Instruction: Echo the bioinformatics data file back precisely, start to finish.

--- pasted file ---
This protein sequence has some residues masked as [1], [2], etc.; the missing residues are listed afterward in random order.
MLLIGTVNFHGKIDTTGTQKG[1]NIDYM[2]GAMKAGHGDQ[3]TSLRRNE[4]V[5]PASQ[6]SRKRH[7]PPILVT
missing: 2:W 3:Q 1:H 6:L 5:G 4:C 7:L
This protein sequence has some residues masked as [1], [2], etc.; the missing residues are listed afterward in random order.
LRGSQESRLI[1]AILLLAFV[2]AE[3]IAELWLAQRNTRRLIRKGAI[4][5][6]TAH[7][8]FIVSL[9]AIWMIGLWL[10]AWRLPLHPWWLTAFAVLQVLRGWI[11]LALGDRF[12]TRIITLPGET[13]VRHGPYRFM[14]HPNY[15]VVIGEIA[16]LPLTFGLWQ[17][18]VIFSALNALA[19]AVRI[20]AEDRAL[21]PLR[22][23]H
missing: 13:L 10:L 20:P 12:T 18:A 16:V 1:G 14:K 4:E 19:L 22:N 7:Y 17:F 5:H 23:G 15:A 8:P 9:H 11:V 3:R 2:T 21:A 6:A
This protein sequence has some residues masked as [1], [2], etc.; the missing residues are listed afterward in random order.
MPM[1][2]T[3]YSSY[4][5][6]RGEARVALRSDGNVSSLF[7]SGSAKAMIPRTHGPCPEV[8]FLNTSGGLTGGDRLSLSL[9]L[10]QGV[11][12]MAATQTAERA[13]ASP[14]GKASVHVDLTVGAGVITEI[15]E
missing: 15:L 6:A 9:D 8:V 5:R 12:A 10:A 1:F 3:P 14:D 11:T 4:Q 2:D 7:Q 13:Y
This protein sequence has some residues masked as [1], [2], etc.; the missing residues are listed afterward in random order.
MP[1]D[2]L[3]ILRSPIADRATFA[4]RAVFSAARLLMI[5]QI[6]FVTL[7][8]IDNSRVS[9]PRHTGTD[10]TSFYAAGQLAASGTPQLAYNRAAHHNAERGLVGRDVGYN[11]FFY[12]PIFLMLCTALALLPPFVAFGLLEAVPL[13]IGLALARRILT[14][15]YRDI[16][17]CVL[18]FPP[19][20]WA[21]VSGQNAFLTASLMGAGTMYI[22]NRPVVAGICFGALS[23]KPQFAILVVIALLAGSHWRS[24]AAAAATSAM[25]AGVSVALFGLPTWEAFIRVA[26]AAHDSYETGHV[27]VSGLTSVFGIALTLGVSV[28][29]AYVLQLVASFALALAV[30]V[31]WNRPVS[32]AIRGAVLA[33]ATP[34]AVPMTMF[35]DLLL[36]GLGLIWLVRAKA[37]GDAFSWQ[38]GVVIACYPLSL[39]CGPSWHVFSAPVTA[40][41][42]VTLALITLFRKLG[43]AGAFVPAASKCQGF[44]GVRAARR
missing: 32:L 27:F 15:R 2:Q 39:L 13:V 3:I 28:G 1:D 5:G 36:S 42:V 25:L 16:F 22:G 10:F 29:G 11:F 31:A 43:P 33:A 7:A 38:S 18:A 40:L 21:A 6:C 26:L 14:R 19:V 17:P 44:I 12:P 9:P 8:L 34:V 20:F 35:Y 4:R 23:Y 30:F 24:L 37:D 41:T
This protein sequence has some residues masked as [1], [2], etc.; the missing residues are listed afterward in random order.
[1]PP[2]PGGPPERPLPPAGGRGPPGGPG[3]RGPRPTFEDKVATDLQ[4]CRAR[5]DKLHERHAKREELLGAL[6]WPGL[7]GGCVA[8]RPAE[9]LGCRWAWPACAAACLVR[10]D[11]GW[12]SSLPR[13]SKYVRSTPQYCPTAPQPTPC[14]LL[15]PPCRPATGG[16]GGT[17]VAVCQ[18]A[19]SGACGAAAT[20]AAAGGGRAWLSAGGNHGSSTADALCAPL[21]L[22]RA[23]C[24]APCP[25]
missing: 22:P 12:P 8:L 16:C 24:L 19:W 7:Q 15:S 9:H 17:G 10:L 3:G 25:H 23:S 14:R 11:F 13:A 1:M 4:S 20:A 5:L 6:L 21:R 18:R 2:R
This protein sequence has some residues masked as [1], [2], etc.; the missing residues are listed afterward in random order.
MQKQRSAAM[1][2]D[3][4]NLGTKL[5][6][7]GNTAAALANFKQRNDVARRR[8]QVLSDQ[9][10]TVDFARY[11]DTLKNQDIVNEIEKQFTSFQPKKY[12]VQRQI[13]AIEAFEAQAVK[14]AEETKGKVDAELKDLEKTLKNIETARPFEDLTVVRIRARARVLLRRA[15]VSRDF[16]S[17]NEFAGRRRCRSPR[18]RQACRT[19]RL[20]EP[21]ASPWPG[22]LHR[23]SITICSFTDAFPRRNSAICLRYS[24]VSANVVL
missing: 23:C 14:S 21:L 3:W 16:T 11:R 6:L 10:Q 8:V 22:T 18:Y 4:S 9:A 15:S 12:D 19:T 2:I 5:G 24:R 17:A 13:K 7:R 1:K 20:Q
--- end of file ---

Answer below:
This protein sequence has some residues masked as [1], [2], etc.; the missing residues are listed afterward in random order.
MLLIGTVNFHGKIDTTGTQKG[1]NIDYM[2]GAMKAGHGDQ[3]TSLRRNE[4]V[5]PASQ[6]SRKRH[7]PPILVT
missing: 2:W 3:Q 1:H 6:L 5:G 4:C 7:L
This protein sequence has some residues masked as [1], [2], etc.; the missing residues are listed afterward in random order.
LRGSQESRLI[1]AILLLAFV[2]AE[3]IAELWLAQRNTRRLIRKGAI[4][5][6]TAH[7][8]FIVSL[9]AIWMIGLWL[10]AWRLPLHPWWLTAFAVLQVLRGWI[11]LALGDRF[12]TRIITLPGET[13]VRHGPYRFM[14]HPNY[15]VVIGEIA[16]LPLTFGLWQ[17][18]VIFSALNALA[19]AVRI[20]AEDRAL[21]PLR[22][23]H
missing: 13:L 10:L 20:P 12:T 18:A 16:V 1:G 14:K 4:E 19:L 22:N 7:Y 17:F 5:H 23:G 15:A 8:P 9:H 11:V 3:R 2:T 21:A 6:A
This protein sequence has some residues masked as [1], [2], etc.; the missing residues are listed afterward in random order.
MPM[1][2]T[3]YSSY[4][5][6]RGEARVALRSDGNVSSLF[7]SGSAKAMIPRTHGPCPEV[8]FLNTSGGLTGGDRLSLSL[9]L[10]QGV[11][12]MAATQTAERA[13]ASP[14]GKASVHVDLTVGAGVITEI[15]E
missing: 15:L 6:A 9:D 8:V 5:R 12:A 10:A 1:F 3:P 14:D 11:T 4:Q 2:D 7:Q 13:Y
This protein sequence has some residues masked as [1], [2], etc.; the missing residues are listed afterward in random order.
MP[1]D[2]L[3]ILRSPIADRATFA[4]RAVFSAARLLMI[5]QI[6]FVTL[7][8]IDNSRVS[9]PRHTGTD[10]TSFYAAGQLAASGTPQLAYNRAAHHNAERGLVGRDVGYN[11]FFY[12]PIFLMLCTALALLPPFVAFGLLEAVPL[13]IGLALARRILT[14][15]YRDI[16][17]CVL[18]FPP[19][20]WA[21]VSGQNAFLTASLMGAGTMYI[22]NRPVVAGICFGALS[23]KPQFAILVVIALLAGSHWRS[24]AAAAATSAM[25]AGVSVALFGLPTWEAFIRVA[26]AAHDSYETGHV[27]VSGLTSVFGIALTLGVSV[28][29]AYVLQLVASFALALAV[30]V[31]WNRPVS[32]AIRGAVLA[33]ATP[34]AVPMTMF[35]DLLL[36]GLGLIWLVRAKA[37]GDAFSWQ[38]GVVIACYPLSL[39]CGPSWHVFSAPVTA[40][41][42]VTLALITLFRKLG[43]AGAFVPAASKCQGF[44]GVRAARR
missing: 32:L 27:F 15:R 2:Q 39:L 13:V 3:I 28:G 1:D 5:G 36:S 42:V 25:L 16:F 22:G 10:F 29:G 11:F 31:A 43:P 33:A 7:A 38:S 18:A 40:L 21:A 6:C 26:L 14:R 19:V 17:P 44:I 12:P 9:P 8:L 34:V 20:F 35:Y 4:R 23:Y 30:F 24:L 37:D 41:T
This protein sequence has some residues masked as [1], [2], etc.; the missing residues are listed afterward in random order.
[1]PP[2]PGGPPERPLPPAGGRGPPGGPG[3]RGPRPTFEDKVATDLQ[4]CRAR[5]DKLHERHAKREELLGAL[6]WPGL[7]GGCVA[8]RPAE[9]LGCRWAWPACAAACLVR[10]D[11]GW[12]SSLPR[13]SKYVRSTPQYCPTAPQPTPC[14]LL[15]PPCRPATGG[16]GGT[17]VAVCQ[18]A[19]SGACGAAAT[20]AAAGGGRAWLSAGGNHGSSTADALCAPL[21]L[22]RA[23]C[24]APCP[25]
missing: 22:P 12:P 8:L 16:C 24:L 19:W 7:Q 15:S 9:H 17:G 10:L 3:G 25:H 23:S 14:R 11:F 13:A 1:M 4:S 20:A 5:L 6:L 21:R 18:R 2:R
This protein sequence has some residues masked as [1], [2], etc.; the missing residues are listed afterward in random order.
MQKQRSAAM[1][2]D[3][4]NLGTKL[5][6][7]GNTAAALANFKQRNDVARRR[8]QVLSDQ[9][10]TVDFARY[11]DTLKNQDIVNEIEKQFTSFQPKKY[12]VQRQI[13]AIEAFEAQAVK[14]AEETKGKVDAELKDLEKTLKNIETARPFEDLTVVRIRARARVLLRRA[15]VSRDF[16]S[17]NEFAGRRRCRSPR[18]RQACRT[19]RL[20]EP[21]ASPWPG[22]LHR[23]SITICSFTDAFPRRNSAICLRYS[24]VSANVVL
missing: 23:C 14:S 21:L 3:W 16:T 11:R 6:L 10:Q 8:V 22:T 18:Y 4:S 9:A 15:S 12:D 19:T 2:I 5:G 24:R 17:A 13:K 7:R 1:K 20:Q